Teaching in High Schools

Teaching in High Schools

High school teachers have the opportunity to focus their teaching efforts on a particular subject matter, while also making a huge impact on their students' lives. The follow tips will help those teaching in high schools to maximize their time and make the greatest impact on their students:

1. Get to Know Your Students

Take the time to get to know your students. Find out what their interests are, and ask them questions about the things you know they enjoy. This small effort on your part will go a long way toward building relationships with your students that are based upon mutual respect.

2. Know What You Stand For

High school students have a keen ability to detect integrity. Make sure that you present yourself to your students as a consistent presence, and that you stand firm in your beliefs as an educator. Be careful not to compromise your integrity in an effort to please a parent or student in the moment.

3. Incorporate a Variety of Teaching Methods

Don't limit your teaching style to one form of instruction. Even though you're dealing with high school students, it's important to vary your teaching methods to include strategies for all types of learners, including auditory learners, visual learners, and kinesthetic learners.

4. Provide Extra Help as Needed

Because, as a high school teacher, you are presenting advanced levels of material, you may have students from time to time who need additional help mastering a skill or concept. In order to ease the burden on yourself, while also helping as many students as you can, publish a set of "office hours" to let students and parents know how and when you are available for extra help. For example, plan to stay after school for 45 minutes on Tuesdays and Thursdays, so that students can drop in as needed to discuss a problem or get help in a specific area of your class.

5. Use E-mail to Communicate with Parents

Make sure that you verify your students' parents' e-mail addresses and phone numbers at the beginning of the school year, so that you can easily get in contact with them if a problem arises.

6. Make Use of Your School's Online Grade-Reporting System

If your school uses an online grade reporting system, such as Infinite Campus, make sure that you use it consistently. In addition, let parents know how to access it and whether they need a personal password to get into the system. This form of communication puts the responsibility for improving grades on the students, rather than on you, because students and parents have immediate access to grades and assignments.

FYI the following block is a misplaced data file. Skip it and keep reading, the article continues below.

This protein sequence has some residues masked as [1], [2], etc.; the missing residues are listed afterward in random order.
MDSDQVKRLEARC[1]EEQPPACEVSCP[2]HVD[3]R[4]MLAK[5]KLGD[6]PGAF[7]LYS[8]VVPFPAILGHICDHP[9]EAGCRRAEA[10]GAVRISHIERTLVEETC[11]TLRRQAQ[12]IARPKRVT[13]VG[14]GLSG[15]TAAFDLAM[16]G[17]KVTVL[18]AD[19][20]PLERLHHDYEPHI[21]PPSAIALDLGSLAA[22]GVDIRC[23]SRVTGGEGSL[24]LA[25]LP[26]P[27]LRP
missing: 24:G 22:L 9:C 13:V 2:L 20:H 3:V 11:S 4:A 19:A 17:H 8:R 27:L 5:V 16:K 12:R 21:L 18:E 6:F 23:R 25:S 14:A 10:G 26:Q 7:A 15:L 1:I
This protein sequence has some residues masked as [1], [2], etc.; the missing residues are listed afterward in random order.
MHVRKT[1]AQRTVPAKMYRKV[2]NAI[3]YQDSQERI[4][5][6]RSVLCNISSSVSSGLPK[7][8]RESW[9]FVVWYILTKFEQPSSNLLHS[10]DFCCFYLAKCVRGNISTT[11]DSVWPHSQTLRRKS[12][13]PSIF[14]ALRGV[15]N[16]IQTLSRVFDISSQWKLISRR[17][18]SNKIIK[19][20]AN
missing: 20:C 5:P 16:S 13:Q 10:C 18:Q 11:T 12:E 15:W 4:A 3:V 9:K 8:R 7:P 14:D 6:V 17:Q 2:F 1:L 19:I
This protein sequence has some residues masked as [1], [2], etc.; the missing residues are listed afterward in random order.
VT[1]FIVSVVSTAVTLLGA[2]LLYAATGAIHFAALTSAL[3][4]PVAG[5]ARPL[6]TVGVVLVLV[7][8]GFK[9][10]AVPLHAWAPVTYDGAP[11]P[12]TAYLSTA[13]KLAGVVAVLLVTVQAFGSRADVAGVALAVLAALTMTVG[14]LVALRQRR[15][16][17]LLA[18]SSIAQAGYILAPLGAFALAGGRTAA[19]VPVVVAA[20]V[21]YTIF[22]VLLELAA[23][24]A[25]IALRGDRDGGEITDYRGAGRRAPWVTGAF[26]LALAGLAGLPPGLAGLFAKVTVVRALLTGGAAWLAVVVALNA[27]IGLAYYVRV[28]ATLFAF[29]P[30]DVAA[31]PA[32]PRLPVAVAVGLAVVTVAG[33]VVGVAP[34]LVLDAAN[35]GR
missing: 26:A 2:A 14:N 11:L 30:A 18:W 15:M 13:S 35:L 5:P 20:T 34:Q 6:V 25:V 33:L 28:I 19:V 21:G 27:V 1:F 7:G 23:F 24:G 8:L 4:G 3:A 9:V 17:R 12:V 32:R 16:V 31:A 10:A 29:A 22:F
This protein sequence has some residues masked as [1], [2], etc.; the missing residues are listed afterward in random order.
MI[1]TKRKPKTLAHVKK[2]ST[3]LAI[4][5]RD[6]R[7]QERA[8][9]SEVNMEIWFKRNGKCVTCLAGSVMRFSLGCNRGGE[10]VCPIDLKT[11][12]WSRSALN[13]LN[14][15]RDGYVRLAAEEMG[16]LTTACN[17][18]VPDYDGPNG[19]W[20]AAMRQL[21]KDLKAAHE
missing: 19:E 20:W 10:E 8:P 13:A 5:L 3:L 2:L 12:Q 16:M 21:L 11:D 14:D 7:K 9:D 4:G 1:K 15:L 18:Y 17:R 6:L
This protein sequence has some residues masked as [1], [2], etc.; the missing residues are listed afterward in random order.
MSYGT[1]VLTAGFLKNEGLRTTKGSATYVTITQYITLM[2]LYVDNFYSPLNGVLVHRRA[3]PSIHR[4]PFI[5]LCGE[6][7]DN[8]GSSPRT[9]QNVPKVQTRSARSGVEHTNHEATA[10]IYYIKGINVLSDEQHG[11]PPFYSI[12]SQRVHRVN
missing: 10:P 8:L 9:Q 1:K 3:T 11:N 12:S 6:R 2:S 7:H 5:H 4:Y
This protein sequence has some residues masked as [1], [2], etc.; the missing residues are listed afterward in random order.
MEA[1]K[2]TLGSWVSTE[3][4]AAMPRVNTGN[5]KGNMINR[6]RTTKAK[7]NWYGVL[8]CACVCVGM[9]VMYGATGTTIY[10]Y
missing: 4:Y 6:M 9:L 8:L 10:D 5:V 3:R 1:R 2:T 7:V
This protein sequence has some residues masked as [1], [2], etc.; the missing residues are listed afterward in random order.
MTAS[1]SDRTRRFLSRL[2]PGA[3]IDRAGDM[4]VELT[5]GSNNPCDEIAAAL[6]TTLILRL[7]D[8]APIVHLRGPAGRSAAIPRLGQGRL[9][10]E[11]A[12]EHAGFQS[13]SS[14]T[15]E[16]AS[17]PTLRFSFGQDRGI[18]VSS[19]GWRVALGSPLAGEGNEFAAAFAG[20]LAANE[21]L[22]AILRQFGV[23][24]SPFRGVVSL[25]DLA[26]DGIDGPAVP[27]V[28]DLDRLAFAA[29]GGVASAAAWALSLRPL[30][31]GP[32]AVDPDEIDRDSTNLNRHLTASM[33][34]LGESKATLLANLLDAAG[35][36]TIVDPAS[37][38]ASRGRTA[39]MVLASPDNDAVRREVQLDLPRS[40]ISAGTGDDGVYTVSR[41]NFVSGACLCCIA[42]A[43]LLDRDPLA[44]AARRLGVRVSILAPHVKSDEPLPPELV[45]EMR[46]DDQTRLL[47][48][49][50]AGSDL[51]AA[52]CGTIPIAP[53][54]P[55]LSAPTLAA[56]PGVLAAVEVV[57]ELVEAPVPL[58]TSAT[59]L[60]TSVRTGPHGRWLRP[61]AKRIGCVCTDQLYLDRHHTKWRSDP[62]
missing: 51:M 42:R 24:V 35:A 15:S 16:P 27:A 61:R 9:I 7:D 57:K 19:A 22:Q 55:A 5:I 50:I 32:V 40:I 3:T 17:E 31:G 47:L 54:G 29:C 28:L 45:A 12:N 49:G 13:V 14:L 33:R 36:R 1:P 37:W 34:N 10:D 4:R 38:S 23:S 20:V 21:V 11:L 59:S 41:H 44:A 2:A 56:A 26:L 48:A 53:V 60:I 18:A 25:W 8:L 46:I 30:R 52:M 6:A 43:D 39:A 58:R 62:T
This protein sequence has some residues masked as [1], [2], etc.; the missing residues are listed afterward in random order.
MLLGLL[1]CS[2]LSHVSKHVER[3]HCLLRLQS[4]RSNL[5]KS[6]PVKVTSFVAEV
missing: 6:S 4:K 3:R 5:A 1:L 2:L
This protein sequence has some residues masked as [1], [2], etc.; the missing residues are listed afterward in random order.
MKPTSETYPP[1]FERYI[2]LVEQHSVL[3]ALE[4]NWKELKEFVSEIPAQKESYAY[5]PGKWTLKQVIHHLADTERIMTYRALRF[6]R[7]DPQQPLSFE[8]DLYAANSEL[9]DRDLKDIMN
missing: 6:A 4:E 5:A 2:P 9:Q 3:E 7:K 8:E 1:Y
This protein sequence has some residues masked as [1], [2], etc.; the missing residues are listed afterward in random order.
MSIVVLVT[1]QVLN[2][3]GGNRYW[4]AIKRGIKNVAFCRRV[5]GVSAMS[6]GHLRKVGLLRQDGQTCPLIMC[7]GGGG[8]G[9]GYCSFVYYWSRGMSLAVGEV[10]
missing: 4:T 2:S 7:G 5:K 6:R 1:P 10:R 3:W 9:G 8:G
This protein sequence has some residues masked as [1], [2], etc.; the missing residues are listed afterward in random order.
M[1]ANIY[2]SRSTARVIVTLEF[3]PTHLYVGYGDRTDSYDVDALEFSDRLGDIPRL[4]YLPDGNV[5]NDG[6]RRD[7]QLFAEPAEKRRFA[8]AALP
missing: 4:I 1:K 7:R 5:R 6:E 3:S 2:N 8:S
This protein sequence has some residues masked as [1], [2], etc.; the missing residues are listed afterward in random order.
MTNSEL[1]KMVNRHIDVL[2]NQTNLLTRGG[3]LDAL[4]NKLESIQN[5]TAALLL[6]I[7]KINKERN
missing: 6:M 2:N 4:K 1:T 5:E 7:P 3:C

7. Be Clear About Your Expectations

Let your students know up front what you expect of them, and what consequences you will apply if they do not meet your standards. This is particularly important when it comes to class attendance and the completion of assignments during student absence.

8. Have a Plan for Getting Work to Absent Students

Particularly during flu season, there will be times when you have several students out, for several days at a time. Make sure that they know up front how to access the work they've missed, and whether they need to meet with you one-on-one for additional help. One way to make this process easier for everyone is to post assignments online so that students can easily keep up with missed assignments when they are absent.

9. Involve Parents, Too

Even though you're dealing with high school students, it's still important to include their parents in the work that you are doing. You can do this by posting student portfolios online, personally inviting parents to attend parent-teacher conferences, and calling home or e-mailing parents to share good news about their child now and then.

10. View Your Class from Your Students' Perspective

Every now and then, take a look at your class from your students' point of view. Remember that, as high school students, they have a lot going on in their lives. Is the amount of homework you assign respectful of their need to complete work for other classes, maintain friendships, and sustain family connections, as well? And do you make every effort to relate your coursework to your students' real lives, and prepare them for the future? Keeping these goals in mind will help you maintain a foundation of mutual respect with your students, while teaching your subject matter at the same time.

Finally, high school teachers have one of the most important and challenging jobs on the planet – preparing adolescents for adulthood. Always remember your vital role, and recognize that it goes far beyond the lessons and coursework you are presenting.

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